You’re my tenth follower! Looks like I’ve hit the double digits! If the trend continues, some day I may be having trouble remembering all my subscribers individually.

            Admittedly, I’m one of my own followers (to make sure my posts are being mailed out as scheduled). Also, another one of my followers never confirmed their email address.

            So, excluding myself, you’re my eighth confirmed follower. Still, not bad.

  2. Slow and steady wins the race.
    Or as the Bible says, “little by little”. God is a God of the supernatural, but often chooses to work with us in the journey.

    Today my blog has been up one month. Thanks for the encouragement to plod along slow and steady, with a focus on people not merely growth

  3. This is a great post.  Thank you.  I’m amazed that you can write every day about writing. 🙂

    Question:  how do you know when you should quit and start over?  I feel like I’m putting in the right amount of work (without going crazy  – you know, about 1-2 hours each day on average), and I have some steady traffic, and loyal readers.  But the growth is S L O W.  So when is the time to say, “Ok.  We’re starting over,” and when is the time to just stick with what you’re currently doing?

    1. In my opinion, you should RARELY quit. I’m a fan of perseverance. Most people quit blogging before they gain traction. Keep in mind that I was nursing a dying blog for four years before I moved on. It was just time. I had outgrown my first real blog. It’s not about growth; it’s about voice. Sometimes, you need a new place to express yourself. But the general rule is the first year or two of your blog is mostly a building phase. Don’t get discouraged by slow growth. Growth is growth.

  4. I struggle with the slowness of building a following on my blog. I’m only two months into my blog but it still feels like slow progress.

    I know I have readers. I have a few email subscribers. I have some RSS subscribers. I get comments on almost every post.

    I’d like to see my readership increase from 30 or so a day to the 1000’s. Guess I’ll continue on a 20 mile march and see what results it brings.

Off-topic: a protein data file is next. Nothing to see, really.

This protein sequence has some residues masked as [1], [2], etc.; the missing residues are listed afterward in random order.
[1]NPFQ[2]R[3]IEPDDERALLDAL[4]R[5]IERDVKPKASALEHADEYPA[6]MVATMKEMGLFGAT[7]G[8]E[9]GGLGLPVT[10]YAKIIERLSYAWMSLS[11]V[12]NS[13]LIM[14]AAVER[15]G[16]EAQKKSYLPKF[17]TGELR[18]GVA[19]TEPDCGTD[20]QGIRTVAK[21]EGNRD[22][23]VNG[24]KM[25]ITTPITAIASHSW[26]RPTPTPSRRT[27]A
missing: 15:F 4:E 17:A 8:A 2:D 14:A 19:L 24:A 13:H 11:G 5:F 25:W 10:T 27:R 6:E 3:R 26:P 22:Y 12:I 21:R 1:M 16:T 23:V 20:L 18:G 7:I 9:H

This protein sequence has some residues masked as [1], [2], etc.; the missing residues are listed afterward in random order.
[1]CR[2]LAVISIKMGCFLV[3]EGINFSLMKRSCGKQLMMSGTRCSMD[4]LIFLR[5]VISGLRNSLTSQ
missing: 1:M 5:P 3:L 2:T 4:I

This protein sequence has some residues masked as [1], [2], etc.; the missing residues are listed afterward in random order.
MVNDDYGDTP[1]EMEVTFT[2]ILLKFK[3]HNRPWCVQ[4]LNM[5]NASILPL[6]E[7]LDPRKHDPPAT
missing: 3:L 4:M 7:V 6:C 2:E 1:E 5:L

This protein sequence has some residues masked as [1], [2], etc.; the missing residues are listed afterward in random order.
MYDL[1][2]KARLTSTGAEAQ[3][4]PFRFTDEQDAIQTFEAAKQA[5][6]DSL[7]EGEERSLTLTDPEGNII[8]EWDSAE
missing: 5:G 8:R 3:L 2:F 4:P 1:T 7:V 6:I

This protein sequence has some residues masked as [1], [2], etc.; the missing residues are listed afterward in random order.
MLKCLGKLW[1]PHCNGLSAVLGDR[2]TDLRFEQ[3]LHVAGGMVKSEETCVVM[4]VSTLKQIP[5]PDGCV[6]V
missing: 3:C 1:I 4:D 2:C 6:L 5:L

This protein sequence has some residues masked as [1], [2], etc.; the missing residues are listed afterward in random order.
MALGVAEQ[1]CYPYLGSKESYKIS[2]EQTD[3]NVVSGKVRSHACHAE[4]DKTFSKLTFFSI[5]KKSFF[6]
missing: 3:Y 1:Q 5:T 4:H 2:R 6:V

5. Those who do the right kind of work win – I like that. That’s been the process for me. It’s not about the actual amount of effort or time involved – it’s just figuring out what works for me and what doesn’t. And how I even go about defining what “works.”

  6. “And I hope struggle a little, so you stay humble.” 
    Jeff, my humility is growing exponentially, negatively correlated to my subscriber list!

    Do you have a previous post or comment regarding, “…paid more attention to the needs of others?” What did/does that look like for you in practical application?

      1. Yes. I did a few things:

        1) I built a newsletter list where I test ideas and experiment with things before they hit the blog. (You can sign up here:

        2) While I believe in writing for the love of writing, I stopped using my blog as my own personal soapbox. I just started writing about ways to help people and when I started seeing positive response, I kept going down that path. You will have to experiment. Then once, you build trust, you can just straight-up ask people what they want. Then give it to them.

        3) I built an inner, casual circle of 5-10 people whom I trust. They keep me honest and humble. Whenever I doubt myself or my direction, I go to them (not the masses) to get a gut-check. They are always encouraging and affirming, but also honest. I think every communicator needs a close-knit group like that. For me, it’s just people I’ve met online and in real-life whom I trust.

        Does that help?

        1. Interesting…especially #2. Good to know. Having a hard time figuring out how to narrow my overall blog topic without limiting the amount of content I can generate (still learning how to generate enough to post 2-3 times a week 🙂 ), so that’s a helpful thought. thanks!

          1. Likewise. Targeting/narrowing is a challenge, especially at the onset. Not sure of the voice and, yah, you have to experiment, and just do it to flesh that out.

            Also, re #3, it’s the feeling of the solo thing that so easily increases doubt. The inner circle, master mind group, whatever you call it is invaluable, I’d imagine. I need to get one.